3

You're right, you can't edit the crontab in Snappy Ubuntu Core. Personally I just create a service that sleeps. For instance, say there was an operation you wanted to run every 15 minutes. Put it in a shell script named my_service.sh: #!/bin/sh while true; do do_my_thing sleep 15m done Make it executable. Now create something like the following ...


0

Could doesn't work because tv_grab_uk_rt option -output is wrong. Right option is --output <file> (use 2 dashes instead of 1). You can look at related man page. Update If you want to run a cron script every tot minutes (e.g. 5) you can use the following command: */5 * * * * <script_file>


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I have set something similar. I use the GMAIL command line sending, then I have setup a script that gets my public IP, then emails it to me and texts it to me. First, I setup GMAIL to send via command line by following this answer here: http://askubuntu.com/a/522434/231142 Next, I created a script and I called mine getintip.bsh and I put it in my Home ~ ...


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I would use polling technique for the pid of that script. Basic idea is wait until the script releases the PID (meaning it has exited), and only then go to the next step in the reboot script. And of course if no process is running, the script will go on to reboot. #!/bin/bash while pgrep -f my_backup_script_name.sh > /dev/null do sleep 0.25 # small ...


0

You can do what you want with one single command, with caveats. Read on. NOTICE: What follows is almost integrally quoted from this archlinux.org wiki. I introduced just a few changes in wording and format here and there, but nothing substantial. All the merit definitely goes to maintainers of and contributors to the excellent wiki.archlinux.org. This ...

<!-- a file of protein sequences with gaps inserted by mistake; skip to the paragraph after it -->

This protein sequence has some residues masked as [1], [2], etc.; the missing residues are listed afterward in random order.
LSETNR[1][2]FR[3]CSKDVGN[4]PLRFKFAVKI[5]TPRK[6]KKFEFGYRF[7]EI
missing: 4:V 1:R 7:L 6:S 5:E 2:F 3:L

0

Since you are familiar with PHP you can make a PHP daemon/service. I have made a PHP service for myself once because I had to use a library that was available only in PHP. It runs without any issue for many years now. Here are some information about PHP daemons: https://github.com/shaneharter/PHP-Daemon http://kvz.io/blog/2009/01/09/create-daemons-in-php/ ...


1

You could use a simple shell-script for that: #!/bin/bash while true; do php /path/to/your/script.php & sleep 0.5s; done The '&' will fork the process in the background, so the timing should be somehow accurate. I guess after some time it will become out of sync with a real clock, so you might either want to add timestamps to whatever your ...


2

In Ubuntu, by default, the cron daemon runs all the jobs using sh (dash) shell and dash does not have source builtin. You need to use the POSIX way i.e. .: * * * * * . activate myenv3 && cd ~/foo/bar && python sssb.py Alternately, you can run the job as an argument to bash: * * * * * "$(command -v bash)" -c 'source activate myenv3 ...


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As mentioned in other answers, expect can solve this problem. I ended up with something like this, save as reprepro.exp and make it executable with chmod 755 reprepro.exp #!/usr/bin/expect -f set timeout 5 set passphrase "$env(SIGNING_PASSWORD)" # Call reprepro with variable length arguments, so that this script # takes the same arguments as the original ...